Dec 20, 201309:22 AM
Living, loving, laughing, and learning in the new New Orleans
Are big, expensive parties for kids really worth it?
There are some things you just have to learn for yourself – and learn the hard way. You can tell a toddler that a stove is hot, but sometimes you just have to just let him burn his fingers. You can tell a teenager that she should take it slow, but sometimes you just have to let her get her heart broken. And you can tell a young mother that she should not go crazy over a birthday party, but sometimes she has to be kneeling down on the floor hours after the party, still picking up trash and scraping smashed Skittles off the floor, pink icing still crusted under her fingernails, when she hears her daughter say, “Mom, I am sure glad that’s over. You were really stressed and grumpy!” to realize she has lost sight of what’s important.
I am normally kind of a minimalist about parenting. I mean, OK, that’s not true, but at least I’m not a Tiger Mom who insists on violin lessons at age 3 or holds up flash cards of the presidents for my infant, nor am I a psychotic “Toddlers & Tiaras” mom. (True confession: I watch “Toddlers & Tiaras” to feel better about my parenting in the same way I watch “Hoarders” to feel better about my housekeeping.) Ruby usually has one activity a semester: ballet, soccer, gymnastics. She gets plenty of time to play imaginary games in her room; “Pinkie Pie Goes to Boarding School” was last night’s installment. If she doesn’t do her homework perfectly, I let it slide because it’s supposed to be practice. And even though she isn’t yet reading chapter books, I am not panicking that she won’t get into a good college in 10 years.
But this birthday party was not a laidback affair for me, and in the days leading up to it, I lost my temper repeatedly with Ruby, my husband, and pretty much every driver on the road.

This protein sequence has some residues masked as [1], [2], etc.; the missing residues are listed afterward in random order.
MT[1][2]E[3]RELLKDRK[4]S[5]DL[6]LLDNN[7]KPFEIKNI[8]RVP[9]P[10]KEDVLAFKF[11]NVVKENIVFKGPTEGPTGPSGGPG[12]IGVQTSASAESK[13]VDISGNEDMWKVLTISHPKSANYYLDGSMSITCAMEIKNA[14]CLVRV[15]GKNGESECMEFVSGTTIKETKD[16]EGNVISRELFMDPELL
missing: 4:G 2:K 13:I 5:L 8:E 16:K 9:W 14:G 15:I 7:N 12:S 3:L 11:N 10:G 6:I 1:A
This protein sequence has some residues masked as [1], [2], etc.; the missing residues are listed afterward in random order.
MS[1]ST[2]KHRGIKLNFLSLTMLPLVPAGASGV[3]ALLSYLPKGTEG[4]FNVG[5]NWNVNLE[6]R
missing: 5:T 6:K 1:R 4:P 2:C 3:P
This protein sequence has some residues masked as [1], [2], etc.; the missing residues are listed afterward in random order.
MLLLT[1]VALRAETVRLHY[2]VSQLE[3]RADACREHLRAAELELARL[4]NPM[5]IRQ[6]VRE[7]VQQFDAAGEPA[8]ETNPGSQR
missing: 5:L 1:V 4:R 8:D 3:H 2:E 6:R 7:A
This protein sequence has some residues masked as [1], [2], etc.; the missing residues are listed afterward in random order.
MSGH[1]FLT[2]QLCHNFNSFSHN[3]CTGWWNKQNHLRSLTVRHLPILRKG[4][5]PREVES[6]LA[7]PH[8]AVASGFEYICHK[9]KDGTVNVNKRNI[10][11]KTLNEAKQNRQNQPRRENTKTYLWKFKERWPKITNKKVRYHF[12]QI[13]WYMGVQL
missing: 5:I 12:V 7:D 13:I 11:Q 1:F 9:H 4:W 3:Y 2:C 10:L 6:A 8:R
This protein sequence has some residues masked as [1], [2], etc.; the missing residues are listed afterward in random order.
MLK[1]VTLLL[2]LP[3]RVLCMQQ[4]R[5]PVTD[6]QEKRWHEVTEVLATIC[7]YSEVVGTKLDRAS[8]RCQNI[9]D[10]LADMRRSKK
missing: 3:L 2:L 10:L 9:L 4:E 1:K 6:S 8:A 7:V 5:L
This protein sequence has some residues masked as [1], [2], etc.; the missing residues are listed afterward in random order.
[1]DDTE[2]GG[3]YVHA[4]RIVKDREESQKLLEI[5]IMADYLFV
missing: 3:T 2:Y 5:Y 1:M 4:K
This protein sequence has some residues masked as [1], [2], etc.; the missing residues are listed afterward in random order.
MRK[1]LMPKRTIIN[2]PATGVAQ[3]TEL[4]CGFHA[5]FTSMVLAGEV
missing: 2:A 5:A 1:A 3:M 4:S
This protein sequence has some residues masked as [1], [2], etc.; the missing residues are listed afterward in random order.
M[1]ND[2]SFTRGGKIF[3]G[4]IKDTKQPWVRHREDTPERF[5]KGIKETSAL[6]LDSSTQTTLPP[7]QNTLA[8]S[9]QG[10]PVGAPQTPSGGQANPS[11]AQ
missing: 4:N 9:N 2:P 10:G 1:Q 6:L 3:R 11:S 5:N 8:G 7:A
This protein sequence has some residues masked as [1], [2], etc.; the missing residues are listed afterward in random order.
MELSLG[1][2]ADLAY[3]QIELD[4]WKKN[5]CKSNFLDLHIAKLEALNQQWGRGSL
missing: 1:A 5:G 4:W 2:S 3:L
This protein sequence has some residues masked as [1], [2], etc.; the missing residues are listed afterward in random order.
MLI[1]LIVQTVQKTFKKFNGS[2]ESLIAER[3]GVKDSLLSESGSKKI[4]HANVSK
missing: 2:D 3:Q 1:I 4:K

“I can’t right now!” I would yell when Ruby would ask me to play with her. “Can’t you see I’m cutting out party circles/labeling candy boxes/hanging banners/baking cakes/frantically cleaning?!”
When she didn’t seem to appreciate my hard work, I would get even angrier. I was doing this all for her, after all – why couldn’t she see that?
Well, she couldn’t see it because she is one day away from 7. She’s a kid. And as much fun as she had at her party, I realize belatedly that she would have much rather have had fewer decorations and a nicer, calmer mom. I hope that when she looks back, she will remember the love that went into the party and not the stress, but I still have some regrets about the whole thing.
For days before the party, Ruby and I were butting heads. When it was finally over; when I finally was able to hear what she had been trying to tell me; when I finally decided that the cleaning up could wait and put down my bag of trash, sat down next to her, and colored with her for 30 minutes – that’s when she curled up in my lap, put her candy-smeared face on my shoulder, and said, “I love you, Mommy.”
That was what I had been wanting to hear. This was the connection that we had both been craving. It wasn’t a labor-intensive, expensive party that showed her I cared; it was sitting down on the floor with some Crayolas and spending a quiet half-hour together.
I wish I had realized this sooner. I wouldn’t have called off the party, but I might have worked harder on my attitude, tried harder to keep things in perspective, scaled back a bit on the errands and prep work. But there are just some things you have to learn for yourself – and learn the hard way, and in this case, at least I think I have finally learned my lesson.